Panels 14, 16 and 18 are folded one over another to overlie panel 12. Adhesive strip 44 holds panels 14, 16 and 18 to panel 12, after release liner 46 is removed, to form shipping envelope 10. Specifically, as shown in FIG. 3, panel 18 is folded at line 28 so that its front is next to the front of panel 16. Panel 16 is folded along line 26 so that the back of panel 18 is next to the front of panel 14. Panel 14 is folded on line 24 so that the second 14, third 16 and fourth 18 panels overlie the first panel 12. When folded, the front of panel 14 is next to the back of panel 18 and the back of panel 16 is on top of the front of panel 12. Once shipping envelope 10 is folded, it is sealed to itself by adhesive strip 44 adhering the front of panel 12 to the back of panel 16. Alternatively, a glue seal or heat seal may be used. Preferably, existing card or paper folding machines can accomplish the folding and sealing. In this manner, an envelope is formed.

Turning now to FIG. 4, an exemplary embodiment illustrating one potential use of this shipping envelope is shown. In this embodiment, shipping envelope 10 is preprinted with information that the shipper wants to send to all recipients (“constant” or “fixed” information). For example, the shipper's return address 48 and advertising, coupons and/or other information 50 are preprinted. Because the shipping label initially comprises a sheet, it may be further printed with variable information including indicia 52 marking a delivery address, customer numbers, shipment number, customer return address, etc. using most any sheet-feed printer or other printer or printing press. Further, a packing list 54 specific to the content of the shipping container may be printed either simultaneously with the indicia 52 or at a separate time.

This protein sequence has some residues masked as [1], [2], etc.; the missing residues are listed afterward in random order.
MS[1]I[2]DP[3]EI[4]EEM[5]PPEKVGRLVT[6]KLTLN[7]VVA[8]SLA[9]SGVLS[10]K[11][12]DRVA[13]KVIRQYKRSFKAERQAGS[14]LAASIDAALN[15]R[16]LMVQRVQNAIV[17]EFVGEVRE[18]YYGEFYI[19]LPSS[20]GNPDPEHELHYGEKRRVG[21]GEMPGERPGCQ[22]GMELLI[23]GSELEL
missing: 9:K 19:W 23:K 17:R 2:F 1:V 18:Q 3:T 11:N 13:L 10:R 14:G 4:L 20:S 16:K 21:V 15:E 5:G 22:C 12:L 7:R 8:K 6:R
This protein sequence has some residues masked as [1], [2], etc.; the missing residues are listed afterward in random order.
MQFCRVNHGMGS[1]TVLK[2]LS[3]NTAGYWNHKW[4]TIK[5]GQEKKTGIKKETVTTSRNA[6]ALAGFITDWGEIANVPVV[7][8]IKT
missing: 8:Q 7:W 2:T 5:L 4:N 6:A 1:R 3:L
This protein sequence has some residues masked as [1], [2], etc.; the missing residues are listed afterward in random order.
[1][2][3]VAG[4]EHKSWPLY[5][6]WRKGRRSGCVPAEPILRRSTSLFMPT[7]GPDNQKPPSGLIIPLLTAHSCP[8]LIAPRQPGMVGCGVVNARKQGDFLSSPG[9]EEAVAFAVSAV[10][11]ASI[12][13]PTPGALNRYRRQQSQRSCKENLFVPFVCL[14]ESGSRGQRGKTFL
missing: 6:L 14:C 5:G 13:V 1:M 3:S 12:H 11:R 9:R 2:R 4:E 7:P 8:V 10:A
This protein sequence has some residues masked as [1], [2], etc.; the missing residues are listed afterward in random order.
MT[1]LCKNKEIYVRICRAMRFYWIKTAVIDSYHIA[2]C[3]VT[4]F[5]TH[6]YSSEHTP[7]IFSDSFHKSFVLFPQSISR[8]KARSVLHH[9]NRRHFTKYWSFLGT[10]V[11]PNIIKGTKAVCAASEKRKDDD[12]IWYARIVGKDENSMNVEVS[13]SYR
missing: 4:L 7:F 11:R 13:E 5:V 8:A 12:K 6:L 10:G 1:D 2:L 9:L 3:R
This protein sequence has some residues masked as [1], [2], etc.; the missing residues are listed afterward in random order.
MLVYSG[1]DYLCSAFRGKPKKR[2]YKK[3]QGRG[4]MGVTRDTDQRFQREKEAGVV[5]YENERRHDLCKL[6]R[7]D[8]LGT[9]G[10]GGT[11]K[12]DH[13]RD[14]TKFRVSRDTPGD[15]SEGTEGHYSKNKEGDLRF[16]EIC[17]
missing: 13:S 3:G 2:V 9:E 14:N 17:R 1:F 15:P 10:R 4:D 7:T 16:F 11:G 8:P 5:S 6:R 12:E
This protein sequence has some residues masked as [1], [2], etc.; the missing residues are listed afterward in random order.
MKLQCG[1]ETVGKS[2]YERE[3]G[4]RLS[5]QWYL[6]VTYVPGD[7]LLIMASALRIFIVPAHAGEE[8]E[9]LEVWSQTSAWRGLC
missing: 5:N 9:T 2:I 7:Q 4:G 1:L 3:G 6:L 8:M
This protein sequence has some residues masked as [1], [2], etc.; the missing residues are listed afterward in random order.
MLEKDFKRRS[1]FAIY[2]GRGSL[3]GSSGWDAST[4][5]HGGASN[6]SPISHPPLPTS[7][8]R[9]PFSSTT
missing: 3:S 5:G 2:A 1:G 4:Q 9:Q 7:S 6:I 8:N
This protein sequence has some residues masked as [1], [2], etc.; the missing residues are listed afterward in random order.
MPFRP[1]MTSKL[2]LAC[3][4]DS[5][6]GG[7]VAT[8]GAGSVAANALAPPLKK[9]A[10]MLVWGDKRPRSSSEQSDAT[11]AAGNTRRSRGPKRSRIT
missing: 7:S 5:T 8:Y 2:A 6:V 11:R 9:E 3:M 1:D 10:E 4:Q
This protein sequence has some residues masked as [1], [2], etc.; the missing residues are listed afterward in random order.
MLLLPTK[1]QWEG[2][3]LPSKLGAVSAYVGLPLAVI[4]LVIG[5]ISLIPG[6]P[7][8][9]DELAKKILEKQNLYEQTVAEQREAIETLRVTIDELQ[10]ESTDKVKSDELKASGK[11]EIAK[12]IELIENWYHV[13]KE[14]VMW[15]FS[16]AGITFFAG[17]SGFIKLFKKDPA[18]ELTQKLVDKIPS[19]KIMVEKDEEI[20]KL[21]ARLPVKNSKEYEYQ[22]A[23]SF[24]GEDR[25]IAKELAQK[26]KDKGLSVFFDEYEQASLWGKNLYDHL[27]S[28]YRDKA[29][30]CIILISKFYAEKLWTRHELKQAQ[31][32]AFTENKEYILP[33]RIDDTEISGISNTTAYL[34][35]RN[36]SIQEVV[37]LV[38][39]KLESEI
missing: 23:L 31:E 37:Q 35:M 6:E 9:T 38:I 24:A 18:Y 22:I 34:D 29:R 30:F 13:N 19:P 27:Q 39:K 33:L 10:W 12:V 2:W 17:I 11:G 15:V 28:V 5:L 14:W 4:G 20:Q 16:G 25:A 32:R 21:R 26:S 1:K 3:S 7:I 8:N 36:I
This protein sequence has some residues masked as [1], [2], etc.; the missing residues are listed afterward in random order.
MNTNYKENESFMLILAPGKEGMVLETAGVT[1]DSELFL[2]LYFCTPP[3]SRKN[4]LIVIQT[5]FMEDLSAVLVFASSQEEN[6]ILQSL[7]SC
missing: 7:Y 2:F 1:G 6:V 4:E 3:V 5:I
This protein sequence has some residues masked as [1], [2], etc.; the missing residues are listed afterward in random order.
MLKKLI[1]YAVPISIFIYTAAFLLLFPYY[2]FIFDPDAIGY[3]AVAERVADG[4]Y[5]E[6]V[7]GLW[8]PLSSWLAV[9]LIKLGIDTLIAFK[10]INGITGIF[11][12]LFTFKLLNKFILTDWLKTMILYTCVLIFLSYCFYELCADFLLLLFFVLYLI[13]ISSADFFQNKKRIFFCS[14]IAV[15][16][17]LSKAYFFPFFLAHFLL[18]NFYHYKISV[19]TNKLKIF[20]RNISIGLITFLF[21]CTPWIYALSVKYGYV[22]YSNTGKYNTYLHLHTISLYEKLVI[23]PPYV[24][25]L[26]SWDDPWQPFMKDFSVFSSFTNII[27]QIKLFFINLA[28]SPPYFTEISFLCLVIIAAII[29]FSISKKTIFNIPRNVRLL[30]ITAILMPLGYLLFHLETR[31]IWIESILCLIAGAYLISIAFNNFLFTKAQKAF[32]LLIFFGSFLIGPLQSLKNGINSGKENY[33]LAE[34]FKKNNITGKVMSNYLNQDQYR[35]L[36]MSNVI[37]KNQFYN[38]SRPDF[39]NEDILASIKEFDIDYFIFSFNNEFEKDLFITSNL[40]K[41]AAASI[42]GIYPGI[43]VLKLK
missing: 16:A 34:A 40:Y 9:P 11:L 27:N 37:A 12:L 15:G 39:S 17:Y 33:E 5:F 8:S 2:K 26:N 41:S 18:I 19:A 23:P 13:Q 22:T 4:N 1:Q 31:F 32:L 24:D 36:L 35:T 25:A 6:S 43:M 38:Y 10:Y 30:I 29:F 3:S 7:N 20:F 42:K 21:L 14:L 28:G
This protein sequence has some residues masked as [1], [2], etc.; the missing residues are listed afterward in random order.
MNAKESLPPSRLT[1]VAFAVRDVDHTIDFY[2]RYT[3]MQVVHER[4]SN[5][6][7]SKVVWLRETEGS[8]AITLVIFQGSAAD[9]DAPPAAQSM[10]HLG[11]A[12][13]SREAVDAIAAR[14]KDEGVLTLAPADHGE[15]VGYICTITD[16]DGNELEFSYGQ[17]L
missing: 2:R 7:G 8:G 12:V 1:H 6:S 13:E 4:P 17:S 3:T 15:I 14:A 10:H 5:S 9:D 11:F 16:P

In this exemplary embodiment, a computer supplies company may, for example, be sending computer parts to a purchaser. The envelope manufacturer supplies the computer supplies company with unfolded envelopes preprinted with the company's name and/or logo, as at 48 on the first panel 12 along with other information 50. The computer supplies company then itself prints the unfolded envelope 10 with variable indicia 52 specific to the shipment to the purchaser. Panel 18 is then folded at line 28 against panel 16, as shown by arrow 56. Panels 16 and 18 are then folded against panel 14, as shown by arrow 58.

Turning now to FIG. 5, a shipping envelope according to this invention is shown as it is being finally folded. Panels 18, 16, and 14 are folded to overlie panel 12, as shown by arrow 59. Once folding is completed wherein the panels overlie, the panels are secured in their folded position by adhesive strip 44. Shipping envelope 10 is ready for use, and can be affixed to a shipping container by adhesive 38 (not shown in FIG. 5). Note that shipping address 60 is printed on the back of panel 14, so that it is visible to package handlers after shipping envelope 10 is folded.